We paid the few rupees for the night and locked up the room. Or tried to. I gave the handle a little shake to test it, and the door opened immediately! This wouldn’t do. I went back downstairs to request another room.
“No problem!” said the manager with a little shake of his head. He gave me another key to check a different room. The room was okay, and the door actually locked. This one even had a hasp so we could use our own lock. We moved our things into the new room, locked and tested the door, and ventured off to find the Gol Gumbaz.
We walked down the street through the dusty neighborhood. There weren’t any people out on the streets. They must all be in town, which was crowded when we arrived. Was the Gol Gumbaz this way? How many more streets did we have to walk to get there? The guidebook map seemed to be missing some streets. Then we turned left, and we could see it. The Gol Gumbaz was huge!
The Gol Gumbaz was constructed between 1626 and 1656 by Muhammad Adil Shah, the seventh ruler of the Adil Shahi dynasty, as a mausoleum for himself. It is regarded as “One of the finest structural triumphs of the Indian builders.”
Boasting the second largest dome in the world, after St.Peter’s at Rome, the Gol Gumbaz is impressive. Four octagonal towers, topped with a hemispherical dome on a petalled base, enclose a 100-foot tall square hall, 20 feet in length and breadth, which is enclosed by four lofty walls rising to a height of 100 feet. Contained within a walled enclosure are beautifully laid-out gardens. A hemispherical dome on a petalled base surmounts four octagonal towers.
The enormous dome, which has an internal diameter of 38 meters (nearly 125 feet), has a gallery around its base. To give you some idea, 120 feet is roughly 12 stories in a residential building, or 10 stories in an office tower. One hundred twenty-five feet, or 41.6 yards, is almost the width of an American football field ( 41.6 of 53.3 yards).
The genuinely unique fact about this enormous structure is that one person can stand opposite of another, across the distance of this dome, and whisper softly. The person on the other side can hear everything as if they were right next to you, whispering in their ear. Donna and I did it and were amazed at the clarity. It was interesting that if you moved to one side slightly, the other person could not be heard.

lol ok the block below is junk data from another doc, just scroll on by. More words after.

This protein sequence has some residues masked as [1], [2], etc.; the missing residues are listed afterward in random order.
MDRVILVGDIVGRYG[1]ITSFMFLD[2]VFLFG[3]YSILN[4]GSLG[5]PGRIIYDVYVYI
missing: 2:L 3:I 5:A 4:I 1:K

As people the world over tend to do, people scrawled their names, dates, messages, or initials into the dome wall. Some in English, some in other languages. As I walked around the immense gallery to get back around to Donna, I noticed someone had written, “Chanda!” I was surprised, that is my daughter’s name! Some Hindi people were nearby, so I asked them if this was an Indian word or name. They told me it meant “Moon.” We had no idea when we named her, as we made the name up!
After playing with the acoustic miracle of the dome for a bit, we wandered down to the lovely gardens. Someone had obviously taken good care of these plants. It was the most green we had seen since the Om Beach jungle. Everything since had been the color of light, orange-brown dust.
Back in town, we got a thali from a local restaurant and wandered around for a bit before returning to our simple hotel room. The door was still locked. Someone had checked into the other room and we told them about the lock. They complained to the management, and they sent someone up to replace the doorknob. We went to bed.
The following day, we decided that maybe it was time to move on again. India is big with lots to see. When you get a six-month visa for India, it begins the day you receive it. You must get it from your own country. We spent three of those months in Israel, and one month on Om Beach. With two months left, we felt a little pushed to try and squeeze as much travel in as possible!